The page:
Andrew Lloyd Webber Supports Arts Education in House of Lords
Broadway legend Andrew Lloyd Webber made a speech in the House of Lords yesterday calling for serious investment by government into arts education and suggesting a mainstream awards ceremony to recognise exceptional achievement by young people. Below, check out a full transcript of Lloyd Webber's speech:
I, too, congratulate the noble Baroness, Lady Perry, on introducing this very important debate. I would like to share an idea which I hope may be of some value in encouraging young people to pursue careers in the vital areas of industry that this country needs if we are to prosper and which may not appear to be as glamorous as some others.
The catalyst for this idea comes from the Architectural Angel awards, which are an annual event that are now held in the Palace Theatre in London in association with English Heritage. The awards recognise the unsung people who set about raising money in order to save or restore historic buildings and who have no support from anywhere other than from themselves. I am pleased to say that the awards have hit a spot. This year we have Clare Balding presenting them, with Graham Norton and the noble Lord, Lord Bragg. The awards recognise individuals who, completely on their own, have achieved something in an area that is of enormous value to the nation but is not sung about.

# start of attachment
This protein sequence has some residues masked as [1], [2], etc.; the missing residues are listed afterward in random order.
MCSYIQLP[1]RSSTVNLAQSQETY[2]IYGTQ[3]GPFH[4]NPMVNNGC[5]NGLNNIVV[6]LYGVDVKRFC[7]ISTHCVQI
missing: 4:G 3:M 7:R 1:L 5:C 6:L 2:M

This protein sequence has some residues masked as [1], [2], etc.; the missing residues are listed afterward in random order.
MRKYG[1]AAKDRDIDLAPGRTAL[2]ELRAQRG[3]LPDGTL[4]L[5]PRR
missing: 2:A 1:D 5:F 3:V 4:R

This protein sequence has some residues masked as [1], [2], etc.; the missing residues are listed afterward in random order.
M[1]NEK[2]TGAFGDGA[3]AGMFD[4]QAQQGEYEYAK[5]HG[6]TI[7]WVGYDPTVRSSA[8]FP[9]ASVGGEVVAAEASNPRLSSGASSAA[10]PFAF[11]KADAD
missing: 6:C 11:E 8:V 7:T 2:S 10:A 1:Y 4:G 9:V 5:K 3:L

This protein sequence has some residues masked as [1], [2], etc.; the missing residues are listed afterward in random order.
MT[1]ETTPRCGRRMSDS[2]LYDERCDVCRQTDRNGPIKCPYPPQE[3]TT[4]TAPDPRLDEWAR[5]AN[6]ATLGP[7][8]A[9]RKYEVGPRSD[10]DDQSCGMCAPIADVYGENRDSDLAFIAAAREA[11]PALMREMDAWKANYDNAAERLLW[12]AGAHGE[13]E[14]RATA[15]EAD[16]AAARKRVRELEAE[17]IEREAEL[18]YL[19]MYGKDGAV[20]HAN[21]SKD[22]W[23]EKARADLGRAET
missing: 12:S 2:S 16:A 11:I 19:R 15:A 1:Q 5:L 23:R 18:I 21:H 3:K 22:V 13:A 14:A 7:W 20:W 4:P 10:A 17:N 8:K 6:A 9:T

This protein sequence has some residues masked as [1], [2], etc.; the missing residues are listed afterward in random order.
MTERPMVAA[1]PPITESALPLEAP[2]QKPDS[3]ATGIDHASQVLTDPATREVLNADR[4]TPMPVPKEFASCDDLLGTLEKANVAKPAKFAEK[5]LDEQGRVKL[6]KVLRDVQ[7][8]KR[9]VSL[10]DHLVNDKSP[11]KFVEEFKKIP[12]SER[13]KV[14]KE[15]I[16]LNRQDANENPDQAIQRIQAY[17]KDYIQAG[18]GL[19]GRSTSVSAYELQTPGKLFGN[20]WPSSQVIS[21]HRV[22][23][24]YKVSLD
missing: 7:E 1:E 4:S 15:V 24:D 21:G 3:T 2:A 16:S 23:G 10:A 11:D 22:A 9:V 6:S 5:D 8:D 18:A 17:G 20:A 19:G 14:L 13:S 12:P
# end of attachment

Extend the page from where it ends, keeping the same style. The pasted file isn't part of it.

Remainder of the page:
My idea-I stress that this is not formed in any detail-is why do the Government not support an awards ceremony that recognises exceptional achievement by young people in industry in its widest sense, whether it be craftsmen, plumbers, technicians, you name it? My idea is that the awards would be presented in a West End theatre in exactly the same way as the Oscars or the Olivier awards, with categories to be decided and nominees in each category. I believe the awards would receive national TV coverage, generate sponsorship and provide public recognition of trades vital to this country but which do not get shouted about. If the idea has any merit or appeals to anyone, I would be delighted to offer, say, the Theatre Royal Drury Lane or the London Palladium as a venue to host the event.
On a slightly different note- which I feel I have to raise because the noble Baroness, Lady Benjamin, spoke so brilliantly about music in education-would it not be a good idea if we celebrated the success of the music policy at Highbury Grove school, which I am sure many noble Lords will have read about, which shows that music can make a vital difference?
I end by referring to something that I have mentioned in the House before but which is perhaps appropriate in the 50thanniversary year of the Beatles: that funding arts education should be regarded by the Government as a serious investment and not as an item for cutting.